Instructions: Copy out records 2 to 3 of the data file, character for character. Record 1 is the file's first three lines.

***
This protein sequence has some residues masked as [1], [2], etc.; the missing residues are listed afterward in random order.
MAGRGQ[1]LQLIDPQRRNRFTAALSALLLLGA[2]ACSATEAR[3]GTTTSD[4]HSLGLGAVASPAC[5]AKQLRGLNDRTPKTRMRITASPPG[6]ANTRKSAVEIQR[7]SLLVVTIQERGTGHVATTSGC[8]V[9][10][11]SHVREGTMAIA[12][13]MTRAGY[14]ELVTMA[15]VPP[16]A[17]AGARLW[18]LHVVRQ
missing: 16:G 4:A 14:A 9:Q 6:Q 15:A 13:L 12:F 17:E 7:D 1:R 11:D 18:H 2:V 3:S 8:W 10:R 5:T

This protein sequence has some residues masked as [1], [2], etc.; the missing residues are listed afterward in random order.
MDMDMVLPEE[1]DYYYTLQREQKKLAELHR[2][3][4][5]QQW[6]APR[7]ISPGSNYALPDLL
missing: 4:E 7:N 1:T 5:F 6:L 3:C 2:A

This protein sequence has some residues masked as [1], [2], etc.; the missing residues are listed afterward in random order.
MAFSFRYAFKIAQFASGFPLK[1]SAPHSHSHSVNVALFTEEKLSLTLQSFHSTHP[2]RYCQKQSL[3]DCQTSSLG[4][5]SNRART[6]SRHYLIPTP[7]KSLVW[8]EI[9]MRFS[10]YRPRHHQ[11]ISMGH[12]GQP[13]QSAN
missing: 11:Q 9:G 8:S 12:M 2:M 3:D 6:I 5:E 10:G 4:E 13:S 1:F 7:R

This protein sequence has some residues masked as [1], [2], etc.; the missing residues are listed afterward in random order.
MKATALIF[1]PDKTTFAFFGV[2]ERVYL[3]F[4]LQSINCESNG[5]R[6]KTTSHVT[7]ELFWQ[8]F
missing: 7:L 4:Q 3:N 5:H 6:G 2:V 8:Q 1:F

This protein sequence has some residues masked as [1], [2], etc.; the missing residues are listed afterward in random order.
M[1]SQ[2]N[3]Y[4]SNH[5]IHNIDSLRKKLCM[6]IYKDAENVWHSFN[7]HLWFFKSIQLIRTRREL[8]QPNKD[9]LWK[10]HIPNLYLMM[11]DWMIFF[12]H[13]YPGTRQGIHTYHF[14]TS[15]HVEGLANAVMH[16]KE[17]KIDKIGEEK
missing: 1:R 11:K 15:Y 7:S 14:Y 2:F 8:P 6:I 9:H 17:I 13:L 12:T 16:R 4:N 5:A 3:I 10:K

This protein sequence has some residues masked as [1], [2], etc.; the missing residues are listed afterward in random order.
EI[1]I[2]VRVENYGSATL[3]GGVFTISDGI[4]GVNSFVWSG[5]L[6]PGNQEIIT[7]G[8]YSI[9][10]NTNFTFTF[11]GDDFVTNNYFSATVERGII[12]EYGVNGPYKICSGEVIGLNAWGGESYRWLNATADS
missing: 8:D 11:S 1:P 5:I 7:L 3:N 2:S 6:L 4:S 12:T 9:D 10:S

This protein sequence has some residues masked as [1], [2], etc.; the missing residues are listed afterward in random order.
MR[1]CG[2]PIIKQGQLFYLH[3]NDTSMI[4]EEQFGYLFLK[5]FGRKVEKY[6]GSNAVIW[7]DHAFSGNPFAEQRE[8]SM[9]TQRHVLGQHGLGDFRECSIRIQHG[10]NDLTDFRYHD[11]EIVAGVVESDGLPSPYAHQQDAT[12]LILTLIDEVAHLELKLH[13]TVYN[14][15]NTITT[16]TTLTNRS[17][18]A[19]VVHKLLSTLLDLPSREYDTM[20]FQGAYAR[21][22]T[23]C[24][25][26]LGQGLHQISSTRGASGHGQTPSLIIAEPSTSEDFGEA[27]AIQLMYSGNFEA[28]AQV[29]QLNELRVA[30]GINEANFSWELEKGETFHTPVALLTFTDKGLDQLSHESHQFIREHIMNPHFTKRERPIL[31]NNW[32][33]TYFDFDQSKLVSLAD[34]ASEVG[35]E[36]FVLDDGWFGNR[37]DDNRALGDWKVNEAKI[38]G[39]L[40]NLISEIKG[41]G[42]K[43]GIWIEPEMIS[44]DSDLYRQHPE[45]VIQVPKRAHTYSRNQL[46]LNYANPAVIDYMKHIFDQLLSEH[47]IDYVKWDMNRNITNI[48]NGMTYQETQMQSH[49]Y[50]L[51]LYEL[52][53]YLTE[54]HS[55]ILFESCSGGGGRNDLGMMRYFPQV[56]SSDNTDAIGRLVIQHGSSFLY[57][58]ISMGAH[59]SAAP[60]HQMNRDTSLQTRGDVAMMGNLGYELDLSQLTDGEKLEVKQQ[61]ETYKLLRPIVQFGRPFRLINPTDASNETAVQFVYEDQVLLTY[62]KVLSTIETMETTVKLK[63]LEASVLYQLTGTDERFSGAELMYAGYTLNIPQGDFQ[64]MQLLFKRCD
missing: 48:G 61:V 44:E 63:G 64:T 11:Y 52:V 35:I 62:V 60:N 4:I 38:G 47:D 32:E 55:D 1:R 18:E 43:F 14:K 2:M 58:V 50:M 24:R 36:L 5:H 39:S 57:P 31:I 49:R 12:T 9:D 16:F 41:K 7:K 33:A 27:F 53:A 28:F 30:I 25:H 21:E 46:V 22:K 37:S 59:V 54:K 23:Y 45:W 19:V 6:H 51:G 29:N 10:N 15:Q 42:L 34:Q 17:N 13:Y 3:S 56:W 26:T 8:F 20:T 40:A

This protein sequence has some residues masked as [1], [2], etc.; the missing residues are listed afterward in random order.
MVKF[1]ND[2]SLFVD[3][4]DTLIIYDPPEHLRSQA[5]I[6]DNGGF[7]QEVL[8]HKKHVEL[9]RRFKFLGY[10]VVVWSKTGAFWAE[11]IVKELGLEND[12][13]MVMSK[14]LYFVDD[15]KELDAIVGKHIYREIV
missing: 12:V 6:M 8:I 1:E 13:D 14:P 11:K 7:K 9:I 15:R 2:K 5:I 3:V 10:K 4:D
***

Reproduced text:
This protein sequence has some residues masked as [1], [2], etc.; the missing residues are listed afterward in random order.
MDMDMVLPEE[1]DYYYTLQREQKKLAELHR[2][3][4][5]QQW[6]APR[7]ISPGSNYALPDLL
missing: 4:E 7:N 1:T 5:F 6:L 3:C 2:A

This protein sequence has some residues masked as [1], [2], etc.; the missing residues are listed afterward in random order.
MAFSFRYAFKIAQFASGFPLK[1]SAPHSHSHSVNVALFTEEKLSLTLQSFHSTHP[2]RYCQKQSL[3]DCQTSSLG[4][5]SNRART[6]SRHYLIPTP[7]KSLVW[8]EI[9]MRFS[10]YRPRHHQ[11]ISMGH[12]GQP[13]QSAN
missing: 11:Q 9:G 8:S 12:M 2:M 3:D 6:I 5:E 10:G 4:E 13:S 1:F 7:R